Winter/Spring 2020 has been like “the world turned upside down.” Wikipedia explains that “The song ‘The World Turned Upside Down’ is an English ballad. It was first published on a broadside in the middle of the 1640s as a protest against the policies of Parliament relating to the celebration of Christmas.” Tradition has it that when Cornwallis surrendered at Yorktown (1781) the British played this tune, although there is some debate as to whether that is myth of fact. One of the song’s ballads explains how a world would be upside down:
If buttercups buzz’d after the bee,
If boats were on land, churches on sea,
If ponies rode men and if grass ate the cows,
And cats should be chased into holes by the mouse,
If the mamas sold their babies
To the gypsies for half a crown;
If summer were spring and the other way round,
Then all the world would be upside down.
(From Burl Ives Songbook)
Today, the musical “Hamilton” has a popular song by Lin-Manuel Miranda titled “Yorktown; the World Turned Upside Down.” Both the original ballad and Miranda’s song refer to a world where nothing makes sense: “If summer were spring and the other way round,” is a world unlike what we’re used to and understand.
Spring 2020 is such a world: where businesses are closed by edict of the city or state; where everyone is order to “stay safe; stay home.” People work from home offices and schools are taught online to children attending at home. Universities are empty, all public sports are cancelled, and roads are deserted. People are only allowed out for necessities, such as getting food, or going to essential jobs—medical personnel, grocery store workers and suppliers, pharmacies and such.
All because of a dangerous pandemic, COVID-19, which probably began in China last winter and was inseminated world-wide by our global travelers.
Young people usually have mild cases, or no symptoms, and often do not even know they are contagious. People “shed” the virus long before they know they are sick, so infect all they come in contact with before they even show a symptom. The old, the infirm, people with pre-existing conditions that compromise their health, are the ones hit hardest by the virus. Its main complication is a problem breathing, and many are put on ventilators for weeks and often die.
It has been two weeks since our governor requested everyone stay at home, and today our county made that an order punishable by fines or jail if not adhered to. My daughter, Diana, her husband, Jason, and son, Aiden and I were on the Big Island of Hawaii when the first mention of a pandemic was spoken of. While we were there, the first person identified in Hawaii with the virus was publicized.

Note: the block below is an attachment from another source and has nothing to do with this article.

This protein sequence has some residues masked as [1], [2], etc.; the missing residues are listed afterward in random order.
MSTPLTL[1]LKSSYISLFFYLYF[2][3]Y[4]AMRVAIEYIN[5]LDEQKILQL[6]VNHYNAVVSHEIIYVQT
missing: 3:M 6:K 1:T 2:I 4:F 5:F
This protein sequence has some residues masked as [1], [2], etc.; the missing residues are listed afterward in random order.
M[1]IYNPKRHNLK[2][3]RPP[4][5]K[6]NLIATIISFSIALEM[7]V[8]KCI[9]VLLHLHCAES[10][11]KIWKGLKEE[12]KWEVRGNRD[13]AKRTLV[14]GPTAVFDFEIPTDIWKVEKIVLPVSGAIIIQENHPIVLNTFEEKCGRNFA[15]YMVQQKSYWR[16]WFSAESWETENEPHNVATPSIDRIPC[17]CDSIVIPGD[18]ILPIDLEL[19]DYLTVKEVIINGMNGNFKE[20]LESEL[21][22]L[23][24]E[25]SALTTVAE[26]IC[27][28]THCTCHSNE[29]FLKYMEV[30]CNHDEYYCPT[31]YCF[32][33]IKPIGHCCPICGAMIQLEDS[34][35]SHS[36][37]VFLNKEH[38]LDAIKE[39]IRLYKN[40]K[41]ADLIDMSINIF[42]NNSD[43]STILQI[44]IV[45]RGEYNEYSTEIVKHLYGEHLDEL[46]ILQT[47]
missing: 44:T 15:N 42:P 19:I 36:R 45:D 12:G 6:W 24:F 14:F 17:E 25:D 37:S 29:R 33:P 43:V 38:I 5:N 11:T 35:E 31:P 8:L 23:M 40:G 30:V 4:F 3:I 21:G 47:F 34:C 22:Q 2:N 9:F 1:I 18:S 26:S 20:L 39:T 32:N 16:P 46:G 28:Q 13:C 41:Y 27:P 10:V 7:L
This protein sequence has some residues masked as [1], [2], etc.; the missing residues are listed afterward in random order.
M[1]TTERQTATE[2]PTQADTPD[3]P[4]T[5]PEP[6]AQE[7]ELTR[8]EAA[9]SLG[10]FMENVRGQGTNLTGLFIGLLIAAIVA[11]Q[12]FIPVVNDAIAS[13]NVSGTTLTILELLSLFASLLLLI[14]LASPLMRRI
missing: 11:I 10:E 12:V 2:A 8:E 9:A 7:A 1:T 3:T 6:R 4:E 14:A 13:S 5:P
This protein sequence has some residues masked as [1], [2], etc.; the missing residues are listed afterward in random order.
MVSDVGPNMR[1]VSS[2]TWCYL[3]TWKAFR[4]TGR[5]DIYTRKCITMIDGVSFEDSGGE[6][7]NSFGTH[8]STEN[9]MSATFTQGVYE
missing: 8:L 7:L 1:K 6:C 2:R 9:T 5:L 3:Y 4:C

My son, Marc, and his fiancé, Jacci, were not as lucky. They were in Venice enjoying the early days of Carnivale, when suddenly Carnivale, all public events and tourist attractions were suddenly shut own because of the virus and the sudden explosion of cases and deaths in Northern Italy. A week later, Marc and Jacci arrived in the United
States and immediately went into 14 days quarantine because of their possible exposure to the virus.
I am both elderly and have compromised health, and my son, Bryan, who lives with me has ankylosing spondylitis that includes auto-immune problems, so Marc and Jacci rented an Airbnb (a rented vacation home), and stayed there during their quarantine to isolate themselves from us in case they had caught the virus in Italy. Two weeks and a negative Covid-19 test and they were able to move back into my house on March 14.
Marc has been very protective of me and wanted me to stay home all the time; he and Jacci order the groceries and pick them up in the drive-through window (the way they had ordered their food during their quarantine). So, I can’t do routine servicing of my car; I cannot get my hair or have my cleaning lady come. I can’t even open the door to get a package because it might be contaminated.
In Utah, the virus hasn’t been too bad, but elsewhere in the country—New York, California, New Orleans, the deaths have been astonishing! Over 200,000 Americans have tested positive for Covid-19, and as of today, over 4,500 have died. The president announced today that the projected death rate, if people self-isolate, is from 100,000 to 240,000 deaths. Without self-isolation, it could reach between two million and 2.4 million deaths.
Then on top of everything, two weeks ago tomorrow, we had a 5.7 earthquake in Magna that we all felt here. We’ve had numerous aftershocks that have shook us up, but they are finally subsiding. Yesterday, Idaho had a 6.4 earthquake about 75 miles away from Ed’s sisters’ homes.
How is this affecting me? I’m home and can’t go anywhere, except for a walk in the early evening when not many people are out, and I stay six feet away from anyone. My stress level is high; I have had two migraines and an attack of stress-induced pericarditis this week.
Some things my children have done is for me to skype with Marlowe’s kids in Seattle and read stories to them; talk to my isolated children and grandchildren as much as possible, and to pray. It truly is a world turned upside down.